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Never let me go
2005
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Summary
From the winner of the Nobel Prize in Literature and author of the Booker Prize-winning novel The Remains of the Day comes a devastating novel of innocence, knowledge, and loss.

As children Kathy, Ruth, and Tommy were students at Hailsham, an exclusive boarding school secluded in the English countryside. It was a place of mercurial cliques and mysterious rules where teachers were constantly reminding their charges of how special they were. Now, years later, Kathy is a young woman. Ruth and Tommy have reentered her life. And for the first time she is beginning to look back at their shared past and understand just what it is that makes them special--and how that gift will shape the rest of their time together. Suspenseful, moving, beautifully atmospheric, Never Let Me Go is modern classic.
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School Library Journal Review
Hailsham is an idyllic boarding school with a dark secret-its students are clones who are raised to provide organ donations. Three former students attempt to understand their destiny while navigating complicated relationships and questions of their humanity-or lack thereof. © Copyright 2016. Library Journals LLC, a wholly owned subsidiary of Media Source, Inc. No redistribution permitted.
Booklist Review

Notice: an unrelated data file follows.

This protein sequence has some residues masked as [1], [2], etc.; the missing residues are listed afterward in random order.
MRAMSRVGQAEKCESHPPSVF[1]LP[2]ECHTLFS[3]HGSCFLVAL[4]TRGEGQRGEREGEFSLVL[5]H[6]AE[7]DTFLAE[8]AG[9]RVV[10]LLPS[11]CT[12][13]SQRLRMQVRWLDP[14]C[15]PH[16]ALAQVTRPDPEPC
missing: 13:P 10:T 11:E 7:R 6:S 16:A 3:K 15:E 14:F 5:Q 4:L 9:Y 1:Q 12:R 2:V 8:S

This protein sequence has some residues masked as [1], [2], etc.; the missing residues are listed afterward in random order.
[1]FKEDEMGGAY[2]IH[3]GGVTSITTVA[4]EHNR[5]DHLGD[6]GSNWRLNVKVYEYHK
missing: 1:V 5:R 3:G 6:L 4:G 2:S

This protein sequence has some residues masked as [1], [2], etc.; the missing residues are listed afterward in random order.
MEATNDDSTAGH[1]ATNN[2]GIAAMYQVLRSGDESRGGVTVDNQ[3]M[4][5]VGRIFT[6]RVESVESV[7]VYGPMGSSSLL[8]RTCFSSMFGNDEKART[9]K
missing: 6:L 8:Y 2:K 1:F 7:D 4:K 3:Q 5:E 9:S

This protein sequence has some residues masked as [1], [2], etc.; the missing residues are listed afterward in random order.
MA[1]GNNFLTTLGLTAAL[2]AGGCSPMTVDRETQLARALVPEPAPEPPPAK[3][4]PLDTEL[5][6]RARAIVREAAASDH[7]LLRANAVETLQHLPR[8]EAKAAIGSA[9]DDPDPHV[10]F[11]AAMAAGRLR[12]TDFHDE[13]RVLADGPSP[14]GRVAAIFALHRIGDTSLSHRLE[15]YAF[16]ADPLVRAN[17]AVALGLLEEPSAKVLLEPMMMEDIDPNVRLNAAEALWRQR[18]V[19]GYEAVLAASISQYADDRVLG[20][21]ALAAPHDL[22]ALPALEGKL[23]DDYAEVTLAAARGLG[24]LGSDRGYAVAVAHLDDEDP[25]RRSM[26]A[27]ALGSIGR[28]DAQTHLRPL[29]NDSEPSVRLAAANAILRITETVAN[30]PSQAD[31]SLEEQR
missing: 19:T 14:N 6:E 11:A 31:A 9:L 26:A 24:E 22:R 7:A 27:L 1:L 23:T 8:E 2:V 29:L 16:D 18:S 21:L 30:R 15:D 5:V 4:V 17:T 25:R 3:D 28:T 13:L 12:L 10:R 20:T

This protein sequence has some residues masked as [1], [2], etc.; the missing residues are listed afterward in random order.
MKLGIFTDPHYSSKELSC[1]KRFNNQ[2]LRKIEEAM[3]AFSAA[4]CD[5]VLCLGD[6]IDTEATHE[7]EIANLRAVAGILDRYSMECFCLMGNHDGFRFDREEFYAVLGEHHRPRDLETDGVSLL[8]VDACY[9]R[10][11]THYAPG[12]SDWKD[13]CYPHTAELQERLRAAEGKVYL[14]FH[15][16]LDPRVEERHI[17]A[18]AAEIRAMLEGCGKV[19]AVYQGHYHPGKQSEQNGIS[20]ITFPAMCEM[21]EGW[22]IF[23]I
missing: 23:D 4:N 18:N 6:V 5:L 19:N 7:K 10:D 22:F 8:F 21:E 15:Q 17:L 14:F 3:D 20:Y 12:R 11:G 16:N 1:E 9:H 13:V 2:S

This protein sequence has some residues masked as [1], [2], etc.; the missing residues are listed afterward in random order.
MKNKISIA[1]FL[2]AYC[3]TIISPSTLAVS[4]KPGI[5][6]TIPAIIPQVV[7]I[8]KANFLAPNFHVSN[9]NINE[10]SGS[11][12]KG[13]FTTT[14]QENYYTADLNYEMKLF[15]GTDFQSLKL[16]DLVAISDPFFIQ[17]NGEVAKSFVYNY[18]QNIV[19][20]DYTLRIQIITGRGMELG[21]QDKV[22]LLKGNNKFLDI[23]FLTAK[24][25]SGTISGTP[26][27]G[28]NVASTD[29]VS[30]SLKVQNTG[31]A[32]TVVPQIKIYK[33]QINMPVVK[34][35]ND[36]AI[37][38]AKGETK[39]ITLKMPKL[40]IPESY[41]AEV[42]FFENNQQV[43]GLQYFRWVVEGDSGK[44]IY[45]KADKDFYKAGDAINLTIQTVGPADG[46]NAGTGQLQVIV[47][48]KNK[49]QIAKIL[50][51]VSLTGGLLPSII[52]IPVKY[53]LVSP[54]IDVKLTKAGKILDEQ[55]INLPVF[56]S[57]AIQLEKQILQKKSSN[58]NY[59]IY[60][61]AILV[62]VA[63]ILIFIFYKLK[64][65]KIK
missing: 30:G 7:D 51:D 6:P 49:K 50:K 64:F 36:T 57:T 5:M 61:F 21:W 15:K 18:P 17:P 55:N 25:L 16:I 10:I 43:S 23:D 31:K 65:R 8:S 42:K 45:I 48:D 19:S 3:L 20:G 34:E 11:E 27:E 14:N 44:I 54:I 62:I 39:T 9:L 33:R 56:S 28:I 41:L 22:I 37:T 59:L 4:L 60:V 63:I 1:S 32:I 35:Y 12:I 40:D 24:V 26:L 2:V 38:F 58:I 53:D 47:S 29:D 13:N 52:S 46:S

Kathy, Tommy, and Ruth were once classmates at Hailsham, a private school in the English countryside with a most unusual student body: human clones created solely to serve as organ donors. You were brought into this world for a purpose, advised Miss Lucy, one of Hailsham's guardians, and your futures, all of them, have been decided. The tightly knit trio experienced love, loss, and betrayal as they pondered their destinies (to become carers for other donors and, eventually, donors themselves). The novel is narrated by Kathy, now 31 and a carer, who recalls how Hailsham students were told and not told about their precarious circumstances. (Why were their writings and paintings so important? And who was the mysterious Madame who carted their creations away?) Ishiguro's provocative subject matter and taut, potent prose have earned him multiple literary decorations, including the French government's Chevalier dans l'Ordre des Arts et des Lettres and an Order of the British Empire for service to literature. (His Booker Prize-winning novel, The Remains of the Day, was adapted into a critically acclaimed film). In this luminous offering, he nimbly navigates the landscape of emotion--the inevitable link between present and past and the fine line between compassion and cruelty, pleasure and pain. --Allison Block Copyright 2005 Booklist
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